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Why does green tea give me a headache but coffee doesn t?

If you’re a tea drinker, you’ve probably experienced it – that dull, throbbing headache that comes on after a few cups of green tea. But switch to coffee, and the pain fades away. What gives? Why does green tea trigger headaches in some people, while coffee doesn’t seem to cause the same reaction?

The Caffeine Difference

The most obvious difference between green tea and coffee is caffeine content. An 8oz cup of green tea contains around 25mg of caffeine, while a cup of coffee packs around 100mg. So if caffeine was the culprit, you’d expect coffee to cause more frequent and severe headaches, right? Wrong.

It turns out that the caffeine in green tea may be more likely to cause headaches than the caffeine in coffee for a few reasons:

  • The caffeine in green tea is absorbed more slowly, so the stimulant effect is prolonged.
  • Coffee contains antioxidants and other compounds that may counteract the headache-promoting effect of caffeine.
  • Caffeine headaches are more likely if you don’t regularly consume caffeine. Many coffee drinkers build up a tolerance.

Amines in Green Tea

In addition to caffeine, green tea contains a group of stimulants called amines. These include:

  • Theophylline
  • Theobromine
  • L-theanine

Research suggests that the amines in green tea can alter blood flow in the brain, triggering vascular changes that may lead to headaches in sensitive individuals:

Study Findings
Schmidt et al. 2009 Theophylline causes cerebral vasodilation in rats.
Chung et al. 2012 L-theanine administration results in increased alpha activity and decreased delta/theta activity in the human brain.
Giles et al. 2012 Theobromine increases brain activation but decreases blood flow velocity in the middle cerebral artery.

The combined stimulating effects of these compounds appear more likely to trigger headaches than caffeine alone.

Flavonoids in Green Tea

Green tea is rich in plant compounds called flavonoids, including catechins like epigallocatechin gallate (EGCG). While flavonoids are generally considered healthy antioxidants, they may contribute to headaches in those sensitive to their effects by:

  • Altering platelet function
  • Influencing nitric oxide pathways
  • Changing serotonin receptor activity

This may amplify the vascular effects of amines present in green tea.

Study Proposed Mechanism
Oyama et al 2011 Catechins inhibit platelet aggregation
Lorenz et al. 2004 EGCG modulates nitric oxide synthase
Vignes et al. 2006 Green tea flavonoids bind serotonin receptors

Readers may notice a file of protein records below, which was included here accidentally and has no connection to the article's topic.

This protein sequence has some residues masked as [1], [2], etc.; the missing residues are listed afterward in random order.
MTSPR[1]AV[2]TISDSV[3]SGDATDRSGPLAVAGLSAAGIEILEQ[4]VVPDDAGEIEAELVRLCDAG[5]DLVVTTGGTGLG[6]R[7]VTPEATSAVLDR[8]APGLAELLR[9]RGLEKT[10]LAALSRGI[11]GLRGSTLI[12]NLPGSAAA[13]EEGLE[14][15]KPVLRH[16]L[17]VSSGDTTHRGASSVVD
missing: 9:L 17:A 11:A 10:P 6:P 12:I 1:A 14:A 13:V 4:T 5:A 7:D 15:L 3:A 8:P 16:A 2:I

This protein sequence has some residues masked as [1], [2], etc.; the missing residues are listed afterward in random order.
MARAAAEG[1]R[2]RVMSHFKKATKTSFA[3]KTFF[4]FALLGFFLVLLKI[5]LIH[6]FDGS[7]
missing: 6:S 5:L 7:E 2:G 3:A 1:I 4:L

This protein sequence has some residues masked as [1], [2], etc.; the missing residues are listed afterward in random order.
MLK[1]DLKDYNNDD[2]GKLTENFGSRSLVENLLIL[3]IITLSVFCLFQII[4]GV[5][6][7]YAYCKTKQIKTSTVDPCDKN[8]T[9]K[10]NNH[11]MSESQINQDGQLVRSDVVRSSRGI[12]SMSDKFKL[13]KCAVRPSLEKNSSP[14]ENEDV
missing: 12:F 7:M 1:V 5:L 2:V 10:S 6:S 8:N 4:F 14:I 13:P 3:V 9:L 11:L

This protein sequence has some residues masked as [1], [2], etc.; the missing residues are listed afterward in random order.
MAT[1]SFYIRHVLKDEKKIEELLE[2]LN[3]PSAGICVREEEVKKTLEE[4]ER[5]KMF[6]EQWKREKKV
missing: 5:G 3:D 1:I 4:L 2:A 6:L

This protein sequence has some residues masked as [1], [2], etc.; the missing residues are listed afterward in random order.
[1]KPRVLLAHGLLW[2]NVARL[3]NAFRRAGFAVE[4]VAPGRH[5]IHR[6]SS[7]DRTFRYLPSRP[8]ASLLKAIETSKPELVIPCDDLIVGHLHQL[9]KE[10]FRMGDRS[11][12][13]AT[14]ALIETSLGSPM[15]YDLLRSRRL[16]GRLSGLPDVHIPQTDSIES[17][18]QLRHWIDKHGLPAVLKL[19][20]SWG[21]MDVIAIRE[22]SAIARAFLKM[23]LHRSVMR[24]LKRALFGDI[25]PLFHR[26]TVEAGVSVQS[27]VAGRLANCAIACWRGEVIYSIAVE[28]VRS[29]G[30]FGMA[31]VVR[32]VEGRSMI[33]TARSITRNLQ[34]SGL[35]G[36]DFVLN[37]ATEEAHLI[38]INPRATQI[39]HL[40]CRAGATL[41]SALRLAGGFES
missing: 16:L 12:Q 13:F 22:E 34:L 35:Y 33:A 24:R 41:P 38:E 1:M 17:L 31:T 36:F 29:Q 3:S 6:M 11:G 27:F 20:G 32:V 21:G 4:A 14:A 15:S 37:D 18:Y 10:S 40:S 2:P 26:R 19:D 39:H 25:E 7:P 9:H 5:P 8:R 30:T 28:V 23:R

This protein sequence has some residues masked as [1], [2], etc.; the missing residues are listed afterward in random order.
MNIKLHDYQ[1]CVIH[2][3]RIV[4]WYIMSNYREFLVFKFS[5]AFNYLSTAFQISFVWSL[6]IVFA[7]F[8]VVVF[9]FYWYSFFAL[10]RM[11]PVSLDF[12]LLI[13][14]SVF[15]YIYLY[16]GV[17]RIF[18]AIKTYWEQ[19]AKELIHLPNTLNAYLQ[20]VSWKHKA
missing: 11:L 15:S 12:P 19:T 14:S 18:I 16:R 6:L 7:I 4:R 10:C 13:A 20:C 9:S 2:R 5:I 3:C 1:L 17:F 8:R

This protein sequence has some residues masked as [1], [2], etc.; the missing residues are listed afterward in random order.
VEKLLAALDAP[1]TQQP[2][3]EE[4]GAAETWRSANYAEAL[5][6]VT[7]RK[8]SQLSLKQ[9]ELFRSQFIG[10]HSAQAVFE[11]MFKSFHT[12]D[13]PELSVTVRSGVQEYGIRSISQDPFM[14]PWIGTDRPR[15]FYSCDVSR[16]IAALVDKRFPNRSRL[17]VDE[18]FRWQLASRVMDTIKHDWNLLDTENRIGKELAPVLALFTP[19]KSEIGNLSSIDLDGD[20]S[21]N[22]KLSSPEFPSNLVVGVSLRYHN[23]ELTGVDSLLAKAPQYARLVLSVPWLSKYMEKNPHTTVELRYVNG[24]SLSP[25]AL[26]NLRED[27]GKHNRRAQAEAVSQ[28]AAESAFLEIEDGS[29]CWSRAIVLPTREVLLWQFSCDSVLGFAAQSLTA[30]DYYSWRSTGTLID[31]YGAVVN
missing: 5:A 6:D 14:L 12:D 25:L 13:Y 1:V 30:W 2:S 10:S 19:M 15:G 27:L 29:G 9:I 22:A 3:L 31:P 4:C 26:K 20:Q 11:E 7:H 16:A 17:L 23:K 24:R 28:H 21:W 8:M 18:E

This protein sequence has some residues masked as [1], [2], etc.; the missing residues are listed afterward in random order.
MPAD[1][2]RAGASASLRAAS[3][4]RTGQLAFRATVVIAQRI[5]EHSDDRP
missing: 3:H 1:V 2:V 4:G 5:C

Tannins in Green Tea

Tannins are another group of polyphenols found in green tea. These bitter compounds can reduce absorption of vitamins and minerals, including iron. Deficiencies in iron, B vitamins, and other nutrients due to excessive tannin consumption may contribute to headaches.

Dehydration and Hypoglycemia

Drinking large quantities of fluids containing caffeine and tannins has diuretic effects, meaning it increases urine output. This can lead to dehydration and electrolyte imbalances that may trigger headaches.

In addition, green tea is generally consumed without added sugars and in a fasted state first thing in the morning. This can contribute to drops in blood glucose that can also precipitate headaches in susceptible individuals.

mint is suggested what you think?

Adding mint to green tea is an interesting suggestion that may help reduce headaches in some people. Here are a few potential benefits of pairing mint with green tea:

  • Mint provides menthol, which has analgesic effects and may help relieve headache pain.
  • The strong minty flavor can help mask the bitterness of tannins in green tea.
  • Mint is calming to the digestive tract and could counteract any nausea associated with green tea headaches.
  • The additional fluid and hydration from mint tea could prevent dehydration.

On the other hand, mint contains its own group of polyphenols and volatile compounds that could potentially exacerbate headaches in those sensitive to certain phytochemicals. But since mint is generally calming and has pain-relieving properties, the benefits may outweigh any risks for many people. Adding some fresh or dried mint to your cup of green tea is certainly worth a try if you regularly get headaches from drinking it!

Other Tips to Prevent Green Tea Headaches

Here are a few other suggestions to help you enjoy green tea without the unwanted headache side effect:

  • Drink smaller, more frequent cups rather than large volumes at once.
  • Choose lower caffeine Japanese green tea varieties.
  • Always drink green tea with food to prevent hypoglycemia.
  • Increase hydration by pairing green tea with herbal teas like chamomile.
  • Take a painkiller beforehand if you know green tea triggers headaches.
  • Supplement with B vitamins, iron, and magnesium to compensate for any inhibitory effects of tannins.


So in summary, green tea is more likely to cause headaches than coffee due to differences in:

  • Caffeine content and absorption
  • Amine stimulants
  • Flavonoids and tannins
  • Effects on hydration and blood sugar

If you’re sensitive to green tea headaches, mint may help by reducing nausea, boosting hydration, and providing analgesic effects. But dietary and lifestyle tweaks like avoiding fasting, increasing water intake, and possibly taking supplements may also be needed to allow you to enjoy green tea without pain.